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those recommendations. right now they have 27 open ntsb recommendations since the redline train crash and also prior to it and eight of those are considered unacceptable conditions by metro such as replacing the 1,000 series railcars which are subject to catastrophic failure in some sort of head-on crash like what happened two years ago. they're also having to look at the automatic train control system, which is one of the big components that failed in that crash. it's going to take time to evaluate that, to develop a new system and also to create a backup. so some of these repairs or recommendations are going to take years to fix. >> all right. we will stay on top of it and continue to monitor metro. thank you. developing news from washington where another budget problem could impact airports across the country. congress still has not reauthorized the federal aviation administration bill. if congress fails to act by midnight tomorrow, the
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government will lose $200 million a week in airline ticket passes and airport construction projects will come to a screeching halt. while air traffic controllers will remain on the job, some 4,000 workers will be furloughed. joining us now to talk about this looming deadline and its potential impact is transportation secretary ray lahood. thank you for being with us tonight. appreciate it. what is the potential impact if this bill is not authorized? >> well, all the construction projects that are currently going on, some of which are going on here in this metro area, will be suspended. 4,000 people will be furloughed. 1,000 of those people are here in the washington d.c. regional area and what i've said to congress is we have the best aviation system in the world. this is not the way to run it. congress needs to pass a bill. >> what about security, too, first and foremost? that's got to be on a lot of passengers' minds? will this affect security? >> there will be no compromise
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in security or people's ability to travel. faa controllers will be in the towers. planes will be flying. security will be as it always is, very secure. >> is this the result of congress being so enveloped right now in the debt ceiling debate or is there something deeper here? >> i think it's a matter of congress really coming together as they have done on 20 other occasions. we're in our 20th extension. we're asking for the 21st so that we can continue to operate the best aviation system in the world and the people that are really hurt the most by this are construction workers where they have -- we have the highest unemployment in construction industry now. these projects will be shut down. construction workers all over the country will be suspended from their jobs. good hard working federal employees that work for the faa, 4,000 will be suspended around the country. 1,000 here and we're going to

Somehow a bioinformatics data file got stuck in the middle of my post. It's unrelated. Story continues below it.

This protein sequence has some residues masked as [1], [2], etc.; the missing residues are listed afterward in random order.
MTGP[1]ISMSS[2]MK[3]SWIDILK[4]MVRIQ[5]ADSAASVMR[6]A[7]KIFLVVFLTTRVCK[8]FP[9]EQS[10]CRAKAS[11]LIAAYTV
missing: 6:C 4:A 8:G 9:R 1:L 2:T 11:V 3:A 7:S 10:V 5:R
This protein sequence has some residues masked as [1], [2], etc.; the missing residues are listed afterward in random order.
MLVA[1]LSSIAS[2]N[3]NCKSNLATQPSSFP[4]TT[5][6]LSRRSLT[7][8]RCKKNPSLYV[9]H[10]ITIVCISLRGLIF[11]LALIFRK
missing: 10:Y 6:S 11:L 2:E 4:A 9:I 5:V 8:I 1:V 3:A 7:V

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lose some of the tax dollars that are collected when you buy a ticket. >> i got to ask you about some comments today made by the secretary of department of homeland security secretary janet napolitano about how terrorists are still focusing more on our airline industry, targeting our airline industry for terrorism acts than anything else. we're closing in on the 10 year anniversary of 9/11. are we safer today than we were back then? >> absolutely. and the proof of it is that our planes have never been brought down in the last 10 years by terrorists. tsa does a great job. homeland security does a great job. flying is very safe. proof of that is in 10 years no airplanes have been brought down by terrorists. >> yet we still have so many frustrated passengers who feel like they're being taken advantage of by the scanners that you go through when you can see the body and just the difficulties in flying today. is that going to be ironed out
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a little more? >> i think people are willing to compromise a little bit on that kind of comfort level that they've had for the fact that they know when they board a plane, it will be safe. they'll get to where they're going in a safe way and we proved that over the last 10 years. so people are willing to compromise a little bit on that i think. >> can't let you go without talking about the metro dulles project and i know an agreement was reached yesterday. you brokered that deal on an above ground station, but there's still some up certainty about funding. is there a potential for this project to be in jeopardy? >> absolutely not. we've had a number of meetings in our offices at d.o.t. and all of the stakeholders have come together. everybody set aside their own agenda and their own egos, in many instances their own proposals and come together around the idea. this is one of the most important projects for this region, transportation projects and for the country, and i